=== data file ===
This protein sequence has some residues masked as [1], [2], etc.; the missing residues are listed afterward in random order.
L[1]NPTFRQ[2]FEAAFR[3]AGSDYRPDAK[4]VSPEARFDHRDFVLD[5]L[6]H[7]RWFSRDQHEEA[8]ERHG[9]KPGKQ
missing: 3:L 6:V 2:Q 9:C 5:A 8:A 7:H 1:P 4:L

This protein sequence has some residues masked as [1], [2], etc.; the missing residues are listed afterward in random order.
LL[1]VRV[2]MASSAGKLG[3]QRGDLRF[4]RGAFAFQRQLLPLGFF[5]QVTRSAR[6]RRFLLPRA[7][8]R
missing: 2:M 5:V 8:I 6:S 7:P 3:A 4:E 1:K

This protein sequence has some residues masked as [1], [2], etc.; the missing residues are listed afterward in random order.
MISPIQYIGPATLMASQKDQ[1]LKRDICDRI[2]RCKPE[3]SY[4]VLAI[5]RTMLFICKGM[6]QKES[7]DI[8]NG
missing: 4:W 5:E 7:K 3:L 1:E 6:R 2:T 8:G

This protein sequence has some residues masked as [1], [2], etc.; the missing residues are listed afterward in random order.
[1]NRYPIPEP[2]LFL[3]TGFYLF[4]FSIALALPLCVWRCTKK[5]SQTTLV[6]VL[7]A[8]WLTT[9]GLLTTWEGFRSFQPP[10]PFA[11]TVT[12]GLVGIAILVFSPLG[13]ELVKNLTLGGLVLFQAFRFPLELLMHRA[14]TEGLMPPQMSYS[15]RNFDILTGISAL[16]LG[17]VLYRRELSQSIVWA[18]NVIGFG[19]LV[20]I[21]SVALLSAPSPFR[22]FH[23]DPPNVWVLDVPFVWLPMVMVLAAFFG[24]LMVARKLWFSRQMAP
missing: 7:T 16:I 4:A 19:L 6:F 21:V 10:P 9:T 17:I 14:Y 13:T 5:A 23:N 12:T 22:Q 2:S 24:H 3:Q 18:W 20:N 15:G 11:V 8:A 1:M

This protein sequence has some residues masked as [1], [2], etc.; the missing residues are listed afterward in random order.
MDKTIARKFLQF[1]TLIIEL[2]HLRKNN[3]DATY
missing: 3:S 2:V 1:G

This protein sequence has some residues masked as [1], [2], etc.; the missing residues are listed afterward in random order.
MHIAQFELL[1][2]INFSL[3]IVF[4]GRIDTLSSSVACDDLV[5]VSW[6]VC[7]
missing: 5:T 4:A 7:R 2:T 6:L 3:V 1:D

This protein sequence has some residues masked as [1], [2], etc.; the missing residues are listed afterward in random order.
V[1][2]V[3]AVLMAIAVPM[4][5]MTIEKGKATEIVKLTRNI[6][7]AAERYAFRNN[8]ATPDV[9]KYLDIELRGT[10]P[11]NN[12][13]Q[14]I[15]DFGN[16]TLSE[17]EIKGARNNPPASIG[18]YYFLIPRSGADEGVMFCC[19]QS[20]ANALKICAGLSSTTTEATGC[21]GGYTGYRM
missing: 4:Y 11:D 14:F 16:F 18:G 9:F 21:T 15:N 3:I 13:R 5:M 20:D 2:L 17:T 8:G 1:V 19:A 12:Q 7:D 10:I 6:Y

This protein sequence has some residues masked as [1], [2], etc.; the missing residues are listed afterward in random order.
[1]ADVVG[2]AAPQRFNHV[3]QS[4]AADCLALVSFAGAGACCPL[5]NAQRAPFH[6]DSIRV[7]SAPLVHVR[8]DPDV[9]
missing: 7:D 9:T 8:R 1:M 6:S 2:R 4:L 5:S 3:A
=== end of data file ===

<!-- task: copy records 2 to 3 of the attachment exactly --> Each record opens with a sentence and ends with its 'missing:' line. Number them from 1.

This protein sequence has some residues masked as [1], [2], etc.; the missing residues are listed afterward in random order.
LL[1]VRV[2]MASSAGKLG[3]QRGDLRF[4]RGAFAFQRQLLPLGFF[5]QVTRSAR[6]RRFLLPRA[7][8]R
missing: 2:M 5:V 8:I 6:S 7:P 3:A 4:E 1:K

This protein sequence has some residues masked as [1], [2], etc.; the missing residues are listed afterward in random order.
MISPIQYIGPATLMASQKDQ[1]LKRDICDRI[2]RCKPE[3]SY[4]VLAI[5]RTMLFICKGM[6]QKES[7]DI[8]NG
missing: 4:W 5:E 7:K 3:L 1:E 6:R 2:T 8:G